First, you must address them by their name.  Dad, Boys, Rocky, etc.  This is so that they know that you are talking to them and not the wall.  So that they know you aren't talking aloud in an effort to amuse yourself by composing poetry to the void.

Second, you must use short, simple, single-word verbal commands.  Nothing too complicated or the words might lose potency and begin to sound like more poetry to the void.

For instance, you say, "Boys, stay" so the dogs know that whatever happens next they aren't supposed to move.  Or you say, "Dad, look" so he knows the paper you are waving in his direction is meant for his inspection.

Now, over the years, I've taught my Dad and dogs some unusual commands.  I've taught my dogs the command "Boys, smell," which means that they are allowed to smell but not eat any item I am about to present to them.  And my Dad I have taught "Dad, volume," so that he knows to turn the volume down or up on the TV if it's not correct.

But it's important to remember that all dogs and Dads have limitations.  There will be some tricks that you simply cannot train your dogs or Dad to do.  My Dad cannot be trained to put a twist tie around the garbage bag if he takes it out.  My dogs cannot be trained to not chase the cat when she runs.

There is always the chance that they will forget old commands when they are too excited to focus.  Intense sports may make Dad forget what volume even means for a second or two and the presence of a leash will make my dogs forget what sit means.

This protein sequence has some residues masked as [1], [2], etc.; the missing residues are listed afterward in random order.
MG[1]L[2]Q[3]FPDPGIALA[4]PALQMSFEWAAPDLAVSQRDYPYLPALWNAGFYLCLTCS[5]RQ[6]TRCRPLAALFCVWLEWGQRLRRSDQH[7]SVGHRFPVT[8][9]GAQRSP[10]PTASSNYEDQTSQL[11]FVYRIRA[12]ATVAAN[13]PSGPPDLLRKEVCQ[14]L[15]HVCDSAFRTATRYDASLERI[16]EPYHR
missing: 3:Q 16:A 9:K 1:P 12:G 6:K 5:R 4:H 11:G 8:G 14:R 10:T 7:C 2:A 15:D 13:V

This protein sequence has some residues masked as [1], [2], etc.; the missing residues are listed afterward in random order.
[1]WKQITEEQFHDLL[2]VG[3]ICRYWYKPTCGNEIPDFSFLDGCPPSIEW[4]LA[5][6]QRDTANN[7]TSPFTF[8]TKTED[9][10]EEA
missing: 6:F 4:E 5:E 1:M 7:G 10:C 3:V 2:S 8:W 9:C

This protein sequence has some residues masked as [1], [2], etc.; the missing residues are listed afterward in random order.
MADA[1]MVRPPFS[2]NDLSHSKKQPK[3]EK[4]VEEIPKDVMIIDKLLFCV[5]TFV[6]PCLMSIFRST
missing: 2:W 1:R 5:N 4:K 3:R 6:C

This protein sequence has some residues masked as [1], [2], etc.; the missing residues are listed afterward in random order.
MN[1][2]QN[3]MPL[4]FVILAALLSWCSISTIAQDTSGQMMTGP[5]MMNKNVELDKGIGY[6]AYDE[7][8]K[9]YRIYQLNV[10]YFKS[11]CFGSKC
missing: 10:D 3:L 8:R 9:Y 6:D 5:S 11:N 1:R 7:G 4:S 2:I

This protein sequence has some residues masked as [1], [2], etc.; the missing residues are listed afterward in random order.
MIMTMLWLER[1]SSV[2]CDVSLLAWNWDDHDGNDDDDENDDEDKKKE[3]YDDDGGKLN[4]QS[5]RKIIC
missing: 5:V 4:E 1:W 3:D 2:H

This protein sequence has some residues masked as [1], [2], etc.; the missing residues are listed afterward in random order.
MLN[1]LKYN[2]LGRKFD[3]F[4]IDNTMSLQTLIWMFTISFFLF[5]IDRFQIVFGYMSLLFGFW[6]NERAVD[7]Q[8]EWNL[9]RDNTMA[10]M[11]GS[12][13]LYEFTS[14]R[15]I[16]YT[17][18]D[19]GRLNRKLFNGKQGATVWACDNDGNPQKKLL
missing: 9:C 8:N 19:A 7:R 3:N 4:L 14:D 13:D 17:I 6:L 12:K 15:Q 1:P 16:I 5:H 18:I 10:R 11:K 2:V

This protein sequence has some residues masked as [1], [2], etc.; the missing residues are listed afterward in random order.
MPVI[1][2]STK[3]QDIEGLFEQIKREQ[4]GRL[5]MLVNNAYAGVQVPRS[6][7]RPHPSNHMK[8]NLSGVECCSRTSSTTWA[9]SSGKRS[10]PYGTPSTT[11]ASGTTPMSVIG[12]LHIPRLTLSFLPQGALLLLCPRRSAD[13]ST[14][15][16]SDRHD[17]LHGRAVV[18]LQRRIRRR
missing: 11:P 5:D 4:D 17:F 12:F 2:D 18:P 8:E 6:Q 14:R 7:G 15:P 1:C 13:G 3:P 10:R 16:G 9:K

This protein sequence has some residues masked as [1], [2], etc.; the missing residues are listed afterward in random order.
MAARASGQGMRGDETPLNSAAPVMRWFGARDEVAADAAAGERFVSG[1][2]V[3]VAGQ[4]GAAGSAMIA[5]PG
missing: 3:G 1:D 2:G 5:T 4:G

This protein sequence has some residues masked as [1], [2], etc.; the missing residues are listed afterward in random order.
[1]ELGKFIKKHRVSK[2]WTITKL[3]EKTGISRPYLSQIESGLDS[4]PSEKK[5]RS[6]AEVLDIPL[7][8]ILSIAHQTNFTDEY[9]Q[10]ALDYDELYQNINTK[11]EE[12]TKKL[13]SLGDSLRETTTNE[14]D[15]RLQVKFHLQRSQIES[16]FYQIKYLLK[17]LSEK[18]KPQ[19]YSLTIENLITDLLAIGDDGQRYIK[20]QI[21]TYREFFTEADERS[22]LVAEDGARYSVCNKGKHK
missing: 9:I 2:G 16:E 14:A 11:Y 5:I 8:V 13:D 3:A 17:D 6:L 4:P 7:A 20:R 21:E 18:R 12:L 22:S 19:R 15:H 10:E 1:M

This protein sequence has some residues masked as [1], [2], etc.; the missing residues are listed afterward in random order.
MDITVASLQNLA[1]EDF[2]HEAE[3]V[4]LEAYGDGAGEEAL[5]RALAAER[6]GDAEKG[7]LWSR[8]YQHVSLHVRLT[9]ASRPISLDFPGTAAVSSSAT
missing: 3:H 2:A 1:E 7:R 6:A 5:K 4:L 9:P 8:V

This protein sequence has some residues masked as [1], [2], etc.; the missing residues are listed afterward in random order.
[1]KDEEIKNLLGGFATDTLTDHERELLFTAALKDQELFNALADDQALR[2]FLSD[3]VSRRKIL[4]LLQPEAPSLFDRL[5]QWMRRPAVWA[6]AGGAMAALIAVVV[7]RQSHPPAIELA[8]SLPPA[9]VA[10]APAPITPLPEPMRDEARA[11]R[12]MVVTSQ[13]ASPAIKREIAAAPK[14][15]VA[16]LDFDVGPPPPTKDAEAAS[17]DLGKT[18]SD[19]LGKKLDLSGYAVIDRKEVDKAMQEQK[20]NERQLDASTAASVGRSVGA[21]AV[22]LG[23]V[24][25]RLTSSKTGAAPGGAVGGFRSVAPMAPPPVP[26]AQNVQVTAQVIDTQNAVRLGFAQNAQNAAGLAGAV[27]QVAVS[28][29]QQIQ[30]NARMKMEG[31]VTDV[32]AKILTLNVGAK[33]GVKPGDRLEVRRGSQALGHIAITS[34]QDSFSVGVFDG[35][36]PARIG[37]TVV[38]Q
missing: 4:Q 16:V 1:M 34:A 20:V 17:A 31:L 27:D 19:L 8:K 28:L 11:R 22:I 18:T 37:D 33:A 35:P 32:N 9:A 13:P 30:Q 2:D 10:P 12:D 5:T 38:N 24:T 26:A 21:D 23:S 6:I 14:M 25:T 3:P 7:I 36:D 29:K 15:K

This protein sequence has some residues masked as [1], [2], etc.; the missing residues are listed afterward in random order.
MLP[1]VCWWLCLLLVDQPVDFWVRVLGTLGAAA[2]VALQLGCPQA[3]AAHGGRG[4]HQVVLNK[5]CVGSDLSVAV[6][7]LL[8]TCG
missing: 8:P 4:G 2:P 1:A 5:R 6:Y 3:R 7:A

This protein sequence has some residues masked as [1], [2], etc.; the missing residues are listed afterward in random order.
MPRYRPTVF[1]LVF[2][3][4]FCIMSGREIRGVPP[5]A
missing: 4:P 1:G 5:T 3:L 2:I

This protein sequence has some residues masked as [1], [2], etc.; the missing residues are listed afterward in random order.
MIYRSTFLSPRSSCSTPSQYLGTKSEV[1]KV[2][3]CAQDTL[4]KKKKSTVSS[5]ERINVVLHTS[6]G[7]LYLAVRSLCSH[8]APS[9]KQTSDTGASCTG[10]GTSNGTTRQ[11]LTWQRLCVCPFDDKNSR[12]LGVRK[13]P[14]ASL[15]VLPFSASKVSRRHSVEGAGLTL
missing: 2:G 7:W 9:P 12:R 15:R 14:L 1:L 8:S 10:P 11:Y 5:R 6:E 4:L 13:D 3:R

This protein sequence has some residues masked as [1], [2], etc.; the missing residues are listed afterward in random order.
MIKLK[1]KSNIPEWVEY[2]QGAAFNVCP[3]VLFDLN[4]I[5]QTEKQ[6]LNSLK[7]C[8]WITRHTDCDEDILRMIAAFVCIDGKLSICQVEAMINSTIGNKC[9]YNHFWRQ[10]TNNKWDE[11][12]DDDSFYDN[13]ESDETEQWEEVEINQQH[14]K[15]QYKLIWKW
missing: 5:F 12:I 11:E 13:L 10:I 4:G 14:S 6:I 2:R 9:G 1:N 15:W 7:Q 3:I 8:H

But a well-trained dog is not perfect, just one that tries hard to please.  A good and well-trained dog sometimes remembers the right commands, but always remembers that love comes first and the rest is simply not that important.  The same goes for Dads.  Nobody is perfect but love makes all the difference.

With Love to my Dad and all my dogs.

Wednesday, 15 February 2017

The Ghost of Valentine's Past

Every year the populace at large seems to gear up with excessive cheer for the holiday of Valentine's Day.  Hearts spring up everywhere.  Paper ones festoon the ceilings and windows of shops and homes.  Holiday cheer is found on every corner.  Pink blossoms in the most unlikely places and everyone bustles around talking of love and making dinner reservations for their loved ones.

And I, well, I am the Valentine Scrooge.  I mutter "bah humbug" at the sudden red tide sweeping through clothing departments.  I curse "rubbish" under my breath at the hearts on everything from cups, to teddy bears.  Cards of every variety are covered in red, pink and glittery horror declaring love, lust and a few other sentiments deemed appropriate for the holiday.  NO store or place is safe.  Red and pink flowers can be found at the garden nursery entrance.  Romance novels accost you at the entrance of the bookstore.  But worst of all is Home Depot.  HOME DEPOT!  Even the bastion of practical, get things done, down to earth type of active sensibilities is not safe from the dreaded holiday.

So, after grumbling my way past all of this blush coloured fervor I made it home.  And then as I fell asleep exhausted from the overwhelming assault of pink and red on my senses I wondered if maybe I was too harsh on the holiday.  Is Valentine's Day really so bad?  Maybe I'm just as bitter as they say.